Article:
Section 2, “The Contents of the Universe,” consists of 46 lectures in 5 units. In the first unit, “Our Solar System,” we discuss the major constituents of our own planetary system, including the Sun, planets and their moons, comets, asteroids, and Kuiper-belt objects. The discovery of a distant body larger than Pluto and the subsequent, highly controversial demotion of Pluto from planetary status made headlines worldwide. The formation of other stars and planetary systems, as well as the discovery of such extrasolar planets, is the subject of the second unit, “Other Planetary Systems.” During the past decade, about 200 planets have been found orbiting other stars, making this one of the most exciting areas of modern astronomy. The search for extraterrestrial life is also described.
In the third unit of Section 2, “Stars and Their Lives,” we learn about the properties of other stars and the various observations needed to deduce them. Nuclear reactions, the source of energy from the stars, are described, as well. We examine how stars eventually become red giants, subsequently shedding their outer layers to end up as dense white dwarfs, retired stars. The explosive fates of some rare types of stars are the subject of the fourth unit, “Stellar Explosions and Black Holes,” and we explain how the heavy elements necessary for life are created. Bizarre stellar remnants include neutron stars and black holes, the realm of Einstein’s general theory of relativity. We continue our exploration of black holes with such phenomena as black-hole evaporation and powerful gamma-ray bursts, as well as speculations that black holes are gateways to other universes. In the fifth unit, “The Milky Way and Other Galaxies,” we extend our explorations to the giant collections of stars called galaxies, along the way examining evidence for mysterious dark matter.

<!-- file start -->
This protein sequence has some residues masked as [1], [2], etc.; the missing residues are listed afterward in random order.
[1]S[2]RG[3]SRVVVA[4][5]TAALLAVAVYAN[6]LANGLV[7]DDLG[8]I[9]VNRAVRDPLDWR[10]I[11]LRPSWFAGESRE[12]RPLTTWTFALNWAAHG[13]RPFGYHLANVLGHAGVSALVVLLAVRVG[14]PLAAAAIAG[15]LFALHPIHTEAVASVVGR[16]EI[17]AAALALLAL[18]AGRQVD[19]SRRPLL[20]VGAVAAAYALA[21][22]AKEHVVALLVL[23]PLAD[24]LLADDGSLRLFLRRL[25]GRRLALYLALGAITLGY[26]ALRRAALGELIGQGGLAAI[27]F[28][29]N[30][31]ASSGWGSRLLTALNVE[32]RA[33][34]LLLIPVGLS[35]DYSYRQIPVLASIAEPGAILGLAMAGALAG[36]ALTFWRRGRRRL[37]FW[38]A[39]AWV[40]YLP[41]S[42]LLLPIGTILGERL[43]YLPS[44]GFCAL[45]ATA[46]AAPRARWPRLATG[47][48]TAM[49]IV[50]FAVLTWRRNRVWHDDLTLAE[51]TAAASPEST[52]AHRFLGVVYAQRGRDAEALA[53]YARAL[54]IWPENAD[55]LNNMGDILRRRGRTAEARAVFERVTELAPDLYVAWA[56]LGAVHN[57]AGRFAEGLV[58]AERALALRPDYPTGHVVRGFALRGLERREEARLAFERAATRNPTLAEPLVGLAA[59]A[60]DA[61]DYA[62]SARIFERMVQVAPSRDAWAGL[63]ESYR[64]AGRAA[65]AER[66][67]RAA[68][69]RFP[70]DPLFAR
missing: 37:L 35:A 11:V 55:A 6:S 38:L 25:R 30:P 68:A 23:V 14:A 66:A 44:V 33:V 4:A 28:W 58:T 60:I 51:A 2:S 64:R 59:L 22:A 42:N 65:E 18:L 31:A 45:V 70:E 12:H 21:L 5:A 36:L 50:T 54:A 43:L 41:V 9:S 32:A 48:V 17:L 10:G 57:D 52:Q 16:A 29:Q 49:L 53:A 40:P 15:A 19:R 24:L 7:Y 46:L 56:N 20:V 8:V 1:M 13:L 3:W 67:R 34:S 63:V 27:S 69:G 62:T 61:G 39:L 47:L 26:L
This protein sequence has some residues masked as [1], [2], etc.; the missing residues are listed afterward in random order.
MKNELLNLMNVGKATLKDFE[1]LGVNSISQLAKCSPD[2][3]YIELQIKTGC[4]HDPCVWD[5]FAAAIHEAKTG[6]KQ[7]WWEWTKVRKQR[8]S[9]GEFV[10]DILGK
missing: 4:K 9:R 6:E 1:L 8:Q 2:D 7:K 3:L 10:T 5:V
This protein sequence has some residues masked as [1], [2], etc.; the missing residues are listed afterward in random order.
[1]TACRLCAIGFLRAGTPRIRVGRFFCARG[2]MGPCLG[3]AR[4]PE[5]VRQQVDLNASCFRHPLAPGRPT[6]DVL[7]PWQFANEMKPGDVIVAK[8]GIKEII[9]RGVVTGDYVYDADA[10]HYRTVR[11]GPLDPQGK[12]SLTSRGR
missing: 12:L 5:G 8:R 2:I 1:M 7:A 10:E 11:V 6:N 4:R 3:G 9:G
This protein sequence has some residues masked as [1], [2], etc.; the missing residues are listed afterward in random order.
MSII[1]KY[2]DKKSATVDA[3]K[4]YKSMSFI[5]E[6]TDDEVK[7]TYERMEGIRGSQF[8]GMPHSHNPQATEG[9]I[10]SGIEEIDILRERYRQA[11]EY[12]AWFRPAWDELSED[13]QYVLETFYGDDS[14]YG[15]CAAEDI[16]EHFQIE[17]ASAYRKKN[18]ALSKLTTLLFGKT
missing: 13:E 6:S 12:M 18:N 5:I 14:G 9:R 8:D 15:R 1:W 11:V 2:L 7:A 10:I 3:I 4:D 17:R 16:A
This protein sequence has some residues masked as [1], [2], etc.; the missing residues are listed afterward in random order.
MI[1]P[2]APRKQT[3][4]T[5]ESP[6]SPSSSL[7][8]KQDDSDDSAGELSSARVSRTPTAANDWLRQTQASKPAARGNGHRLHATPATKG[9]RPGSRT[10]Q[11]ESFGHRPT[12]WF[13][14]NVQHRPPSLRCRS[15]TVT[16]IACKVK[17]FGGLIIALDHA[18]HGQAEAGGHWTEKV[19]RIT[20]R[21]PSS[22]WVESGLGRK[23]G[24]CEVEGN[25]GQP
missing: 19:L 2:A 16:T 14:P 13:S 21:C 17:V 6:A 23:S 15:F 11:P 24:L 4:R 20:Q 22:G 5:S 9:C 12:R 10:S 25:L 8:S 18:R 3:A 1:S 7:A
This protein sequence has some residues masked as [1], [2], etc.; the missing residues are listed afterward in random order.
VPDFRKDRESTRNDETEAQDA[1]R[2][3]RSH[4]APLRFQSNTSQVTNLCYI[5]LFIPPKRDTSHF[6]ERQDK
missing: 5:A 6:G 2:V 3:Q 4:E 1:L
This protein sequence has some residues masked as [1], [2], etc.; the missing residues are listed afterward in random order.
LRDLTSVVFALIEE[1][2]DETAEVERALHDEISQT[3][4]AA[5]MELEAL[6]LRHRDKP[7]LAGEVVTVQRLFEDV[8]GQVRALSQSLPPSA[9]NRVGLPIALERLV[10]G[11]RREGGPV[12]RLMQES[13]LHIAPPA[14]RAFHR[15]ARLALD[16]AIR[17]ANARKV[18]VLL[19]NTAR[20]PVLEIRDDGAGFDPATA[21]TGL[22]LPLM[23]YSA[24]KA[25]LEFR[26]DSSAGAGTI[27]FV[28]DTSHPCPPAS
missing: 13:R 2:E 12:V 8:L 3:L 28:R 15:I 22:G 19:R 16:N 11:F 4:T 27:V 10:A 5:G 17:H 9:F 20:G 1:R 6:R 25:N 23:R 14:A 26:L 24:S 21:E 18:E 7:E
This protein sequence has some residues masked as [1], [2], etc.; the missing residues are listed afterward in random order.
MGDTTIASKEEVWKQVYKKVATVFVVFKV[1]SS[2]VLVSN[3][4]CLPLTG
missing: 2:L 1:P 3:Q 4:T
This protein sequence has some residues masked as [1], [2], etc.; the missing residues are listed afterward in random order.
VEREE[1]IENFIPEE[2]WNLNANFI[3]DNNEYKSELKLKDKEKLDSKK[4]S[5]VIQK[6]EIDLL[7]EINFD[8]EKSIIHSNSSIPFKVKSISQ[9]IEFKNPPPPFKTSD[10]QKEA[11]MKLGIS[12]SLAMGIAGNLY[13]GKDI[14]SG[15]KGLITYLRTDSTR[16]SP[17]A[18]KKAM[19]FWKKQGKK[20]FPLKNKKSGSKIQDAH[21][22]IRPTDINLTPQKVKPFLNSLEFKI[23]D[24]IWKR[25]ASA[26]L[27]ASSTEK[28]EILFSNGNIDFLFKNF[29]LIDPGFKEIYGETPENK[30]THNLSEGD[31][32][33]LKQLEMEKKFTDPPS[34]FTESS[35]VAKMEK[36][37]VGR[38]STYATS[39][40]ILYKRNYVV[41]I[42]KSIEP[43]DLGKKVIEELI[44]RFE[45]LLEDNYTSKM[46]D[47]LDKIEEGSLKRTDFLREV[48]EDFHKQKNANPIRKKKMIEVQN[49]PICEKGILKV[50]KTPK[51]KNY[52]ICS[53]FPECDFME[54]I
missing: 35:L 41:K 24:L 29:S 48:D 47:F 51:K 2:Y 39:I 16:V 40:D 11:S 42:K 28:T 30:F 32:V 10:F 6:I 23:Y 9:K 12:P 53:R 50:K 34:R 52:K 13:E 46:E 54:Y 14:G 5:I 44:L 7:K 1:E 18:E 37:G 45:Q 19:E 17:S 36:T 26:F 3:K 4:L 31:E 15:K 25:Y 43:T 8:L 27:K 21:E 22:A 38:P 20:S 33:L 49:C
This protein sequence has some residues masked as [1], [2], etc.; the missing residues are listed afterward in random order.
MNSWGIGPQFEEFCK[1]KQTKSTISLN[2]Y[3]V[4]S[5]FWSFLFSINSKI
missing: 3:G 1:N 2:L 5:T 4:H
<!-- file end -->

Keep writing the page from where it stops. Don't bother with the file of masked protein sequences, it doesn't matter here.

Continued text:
Section 3, “Cosmology: The Universe as a Whole,” comprises the final 26 lectures of the course in 3 units. The first unit, “Cosmic Expansion and Distant Galaxies,” introduces the expansion of the Universe and shows how it is used to study the evolution of galaxies. We discuss active galaxies and quasars, in which matter is inferred to be falling into a central, supermassive black hole. In the second unit, “The Structure and Evolution of the Universe,” aspects of the Universe, such as its age, geometry, and possible fate, are considered. We examine evidence for the stunning conclusion that the expansion of the Universe is currently accelerating. We also describe the cosmic microwave background radiation—the generally uniform afterglow of the Big Bang—as well as the tiny irregularities that reveal the presence of early density variations from which all of the large-scale structure of the Universe subsequently formed. The nature of dark energy accelerating the Universe is explored in terms of modern attempts to unify forces, such as string theory.
In the third and final unit, “The Birth of the Cosmos, and Other Frontiers,” we examine the very early history of the Universe, showing how the lightest elements formed during a phase of primordial nucleosynthesis. The recognition of several troubling problems with the standard Big Bang theory led to a magnificent refinement—an inflationary epoch of expansion that lasted only a tiny fraction of a second. The possible connection between inflation and the currently accelerating expansion of space is also discussed. We then consider very speculative ideas regarding the birth of the Universe and the hypothesis of multiple universes. We end, in the last lecture, on a philosophical note, with some reflections on intelligent life in the cosmos and of our place in the grand scheme of things.